Kindness Can Be Taught From Areas Least Expected

Hi Kids! I have a question for you today. Have you ever sat down on a bench near a dog park and just watched the dogs for a while? It can be really interesting and funny. You may also be surprised to discover that you can learn a lot from doggies in a dog park.

Kindness at a dog park in a number one rule

Kindness at a dog park

Whenever the main gate of the dog park opens, all the other dogs look up to see who is coming to play. Even if they are busy chasing a friend, they notice when someone new arrives. Some will run on over to greet the newcomer, others will wait until later to introduce themselves.

But sooner or later every dog will make some kind of contact with every other dog in the dog park, if it is a small park anyway. Dogs like to play in groups it seems. If one dog is staying in the corner all by herself, other dogs will come close and try to get the lonely pup to join in the play.

Kindness means including shy children to play with you

May I play tug of war with you?

Sometimes a very shy puppy will climb up high on a picnic table or bench to get away from the other dogs. They will run around the bench barking and trying to get her attention. They want everyone to be in the playgroup!

Shy dogs often need a little more kindness

Shy dog will hide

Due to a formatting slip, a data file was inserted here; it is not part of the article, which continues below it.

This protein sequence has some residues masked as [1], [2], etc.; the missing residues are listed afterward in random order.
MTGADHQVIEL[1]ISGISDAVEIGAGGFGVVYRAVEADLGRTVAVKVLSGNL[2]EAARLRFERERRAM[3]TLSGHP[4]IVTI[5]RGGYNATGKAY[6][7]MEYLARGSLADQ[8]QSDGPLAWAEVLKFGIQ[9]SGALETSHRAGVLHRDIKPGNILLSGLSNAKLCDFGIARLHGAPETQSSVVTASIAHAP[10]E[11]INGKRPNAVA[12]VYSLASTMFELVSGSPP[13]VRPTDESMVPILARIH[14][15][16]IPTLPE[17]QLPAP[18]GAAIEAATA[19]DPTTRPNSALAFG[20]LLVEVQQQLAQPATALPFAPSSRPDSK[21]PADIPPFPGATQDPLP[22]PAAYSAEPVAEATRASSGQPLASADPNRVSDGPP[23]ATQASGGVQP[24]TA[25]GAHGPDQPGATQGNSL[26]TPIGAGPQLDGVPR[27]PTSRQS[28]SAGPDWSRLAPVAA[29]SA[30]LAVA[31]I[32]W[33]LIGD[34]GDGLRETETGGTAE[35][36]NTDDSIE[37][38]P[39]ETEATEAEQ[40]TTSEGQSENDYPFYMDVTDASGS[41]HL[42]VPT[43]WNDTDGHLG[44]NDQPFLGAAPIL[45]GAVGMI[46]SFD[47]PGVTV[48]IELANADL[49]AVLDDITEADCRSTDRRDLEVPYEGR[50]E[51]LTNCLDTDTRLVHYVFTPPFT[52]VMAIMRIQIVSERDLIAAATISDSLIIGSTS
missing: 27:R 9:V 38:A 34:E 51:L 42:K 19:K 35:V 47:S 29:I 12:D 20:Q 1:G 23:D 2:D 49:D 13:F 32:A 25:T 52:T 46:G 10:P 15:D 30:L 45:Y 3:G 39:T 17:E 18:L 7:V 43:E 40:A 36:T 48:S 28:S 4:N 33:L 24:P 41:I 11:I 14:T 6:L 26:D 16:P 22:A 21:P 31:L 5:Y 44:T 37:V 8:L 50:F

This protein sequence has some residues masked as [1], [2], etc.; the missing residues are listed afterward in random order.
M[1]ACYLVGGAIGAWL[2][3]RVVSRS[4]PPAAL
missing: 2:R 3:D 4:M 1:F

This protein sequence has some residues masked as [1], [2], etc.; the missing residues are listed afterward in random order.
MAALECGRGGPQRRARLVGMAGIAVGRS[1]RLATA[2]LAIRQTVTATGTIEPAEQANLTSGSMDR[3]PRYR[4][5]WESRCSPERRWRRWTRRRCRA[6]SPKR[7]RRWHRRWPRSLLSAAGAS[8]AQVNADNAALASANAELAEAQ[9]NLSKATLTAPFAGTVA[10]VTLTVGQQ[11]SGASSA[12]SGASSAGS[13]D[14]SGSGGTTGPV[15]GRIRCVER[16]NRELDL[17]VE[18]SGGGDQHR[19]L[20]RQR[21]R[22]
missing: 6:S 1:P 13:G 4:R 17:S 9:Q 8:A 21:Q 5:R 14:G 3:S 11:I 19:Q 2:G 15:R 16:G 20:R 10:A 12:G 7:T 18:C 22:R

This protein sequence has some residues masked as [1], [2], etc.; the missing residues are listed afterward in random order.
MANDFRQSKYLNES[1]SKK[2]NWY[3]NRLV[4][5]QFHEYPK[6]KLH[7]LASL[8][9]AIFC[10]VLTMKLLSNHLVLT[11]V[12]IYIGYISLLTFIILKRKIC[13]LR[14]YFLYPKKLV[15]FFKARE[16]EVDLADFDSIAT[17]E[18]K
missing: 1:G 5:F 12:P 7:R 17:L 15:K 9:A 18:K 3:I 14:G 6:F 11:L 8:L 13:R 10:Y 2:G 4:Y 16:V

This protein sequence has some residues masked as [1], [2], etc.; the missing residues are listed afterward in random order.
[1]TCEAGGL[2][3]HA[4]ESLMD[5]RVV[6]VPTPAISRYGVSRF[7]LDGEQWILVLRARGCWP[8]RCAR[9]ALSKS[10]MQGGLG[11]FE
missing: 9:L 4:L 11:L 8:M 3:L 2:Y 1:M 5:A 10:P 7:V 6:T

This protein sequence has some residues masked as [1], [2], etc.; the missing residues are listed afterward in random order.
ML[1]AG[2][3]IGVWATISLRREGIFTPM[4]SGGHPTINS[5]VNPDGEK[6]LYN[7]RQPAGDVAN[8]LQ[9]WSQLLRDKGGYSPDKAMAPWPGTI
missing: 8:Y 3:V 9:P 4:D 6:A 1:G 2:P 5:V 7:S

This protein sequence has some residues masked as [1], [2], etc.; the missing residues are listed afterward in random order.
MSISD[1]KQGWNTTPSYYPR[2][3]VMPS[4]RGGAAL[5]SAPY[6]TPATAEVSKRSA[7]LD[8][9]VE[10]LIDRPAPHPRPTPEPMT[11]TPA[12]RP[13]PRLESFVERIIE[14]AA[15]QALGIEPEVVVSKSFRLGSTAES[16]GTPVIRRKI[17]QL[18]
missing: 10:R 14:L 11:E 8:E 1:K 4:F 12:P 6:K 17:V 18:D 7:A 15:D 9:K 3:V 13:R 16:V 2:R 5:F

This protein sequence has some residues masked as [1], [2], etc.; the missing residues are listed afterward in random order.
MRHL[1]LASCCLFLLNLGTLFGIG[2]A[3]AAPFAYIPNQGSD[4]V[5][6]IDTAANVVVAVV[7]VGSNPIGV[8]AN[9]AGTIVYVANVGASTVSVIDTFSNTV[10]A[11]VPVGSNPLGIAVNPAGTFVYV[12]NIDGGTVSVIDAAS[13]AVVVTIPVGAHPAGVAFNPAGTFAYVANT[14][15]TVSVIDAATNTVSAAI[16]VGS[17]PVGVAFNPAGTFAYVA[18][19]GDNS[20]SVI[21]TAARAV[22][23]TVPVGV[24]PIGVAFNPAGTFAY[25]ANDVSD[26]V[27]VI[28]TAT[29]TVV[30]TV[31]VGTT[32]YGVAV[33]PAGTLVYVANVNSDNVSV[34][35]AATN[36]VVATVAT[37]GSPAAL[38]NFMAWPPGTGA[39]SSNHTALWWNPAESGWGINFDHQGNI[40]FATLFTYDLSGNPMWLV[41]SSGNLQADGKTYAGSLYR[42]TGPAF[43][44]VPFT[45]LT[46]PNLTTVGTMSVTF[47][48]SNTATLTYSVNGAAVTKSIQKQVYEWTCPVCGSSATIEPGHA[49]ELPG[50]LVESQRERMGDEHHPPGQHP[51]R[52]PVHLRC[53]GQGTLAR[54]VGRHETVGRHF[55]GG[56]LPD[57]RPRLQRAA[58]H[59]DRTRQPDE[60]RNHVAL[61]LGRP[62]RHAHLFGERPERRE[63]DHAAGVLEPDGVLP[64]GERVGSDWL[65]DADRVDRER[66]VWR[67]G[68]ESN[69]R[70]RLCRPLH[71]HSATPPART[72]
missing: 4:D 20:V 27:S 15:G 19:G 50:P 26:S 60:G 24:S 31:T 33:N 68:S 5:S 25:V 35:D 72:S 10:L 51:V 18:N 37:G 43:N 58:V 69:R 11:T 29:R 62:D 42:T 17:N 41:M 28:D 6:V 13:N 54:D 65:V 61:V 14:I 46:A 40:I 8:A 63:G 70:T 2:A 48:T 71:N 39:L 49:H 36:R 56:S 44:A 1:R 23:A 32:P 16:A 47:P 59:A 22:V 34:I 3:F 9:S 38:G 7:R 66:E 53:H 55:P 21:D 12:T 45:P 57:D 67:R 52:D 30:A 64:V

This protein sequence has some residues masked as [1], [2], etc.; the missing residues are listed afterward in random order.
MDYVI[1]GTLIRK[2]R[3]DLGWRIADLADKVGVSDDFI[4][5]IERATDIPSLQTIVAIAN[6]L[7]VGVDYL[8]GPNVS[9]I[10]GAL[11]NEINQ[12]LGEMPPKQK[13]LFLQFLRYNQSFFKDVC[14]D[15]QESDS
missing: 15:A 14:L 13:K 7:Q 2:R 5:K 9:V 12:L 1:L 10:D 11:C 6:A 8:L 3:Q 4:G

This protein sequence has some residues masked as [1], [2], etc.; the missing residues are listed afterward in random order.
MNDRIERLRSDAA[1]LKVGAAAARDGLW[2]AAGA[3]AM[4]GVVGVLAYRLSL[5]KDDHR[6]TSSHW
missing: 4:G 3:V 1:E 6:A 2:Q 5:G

Dogs also know how to get other dogs to join them by grabbing a ball or dog toy and running away. They want to be chased and will even bring the ball back to a person in the park so it can be thrown again.

We can learn a lot from the doggies in the dog park. Maybe the next time you notice a shy or scared newcomer in your neighborhood or on the school playground, you could be brave enough to talk with them a little bit. If there is a certain kid on the school bus who always sits alone, you could be the one who shows love and kindness by sitting with them. They might want to be friends and just need a little kindness. Your smile can help them feel welcome and not so afraid.

Child playing alone is a sad sight; teach children to be kind to each other

The dogs in the dog park may never see one another again, but they act like old friends. They accept dogs of all sizes, shapes and colors. They do not divide up into groups of black dogs, giant dogs or fuzzy dogs. Everyone is a new friend and loved just because they are there in the park together. It is amazing really! Yes, I do believe that we can learn a great deal from our four-legged friends, don’t you? 

 

 

Contributing Authors

Susie Klein

Susie is a freelance writer who has always had a dog as part of her family since childhood. Her current writing partner is Layla, a mixed breed Labrador and Cocker Spaniel. http://susieklein.wordpress.com/

Susie Klein

 

Kelly Preston

Based in Phoenix AZ., animal lover Kelly Preston is an award winning author of Real Dogs Don’t Whisper, a book in which she talks about her experiences and adventures with her special needs dogs and the life lessons they have taught – how she has learned and grown from them and they have learned and grown from her. Preston also produces Mr.MaGoo’s Corner, a free monthly dog-focused newsletter that features a reader of the month, birthday announcements, green pet tips, organic dog recipes and more.

Kelly Preston and Mr MaGoo authors of Real Dogs Don't Whisper

Kelly Preston and Mr MaGoo

 

 

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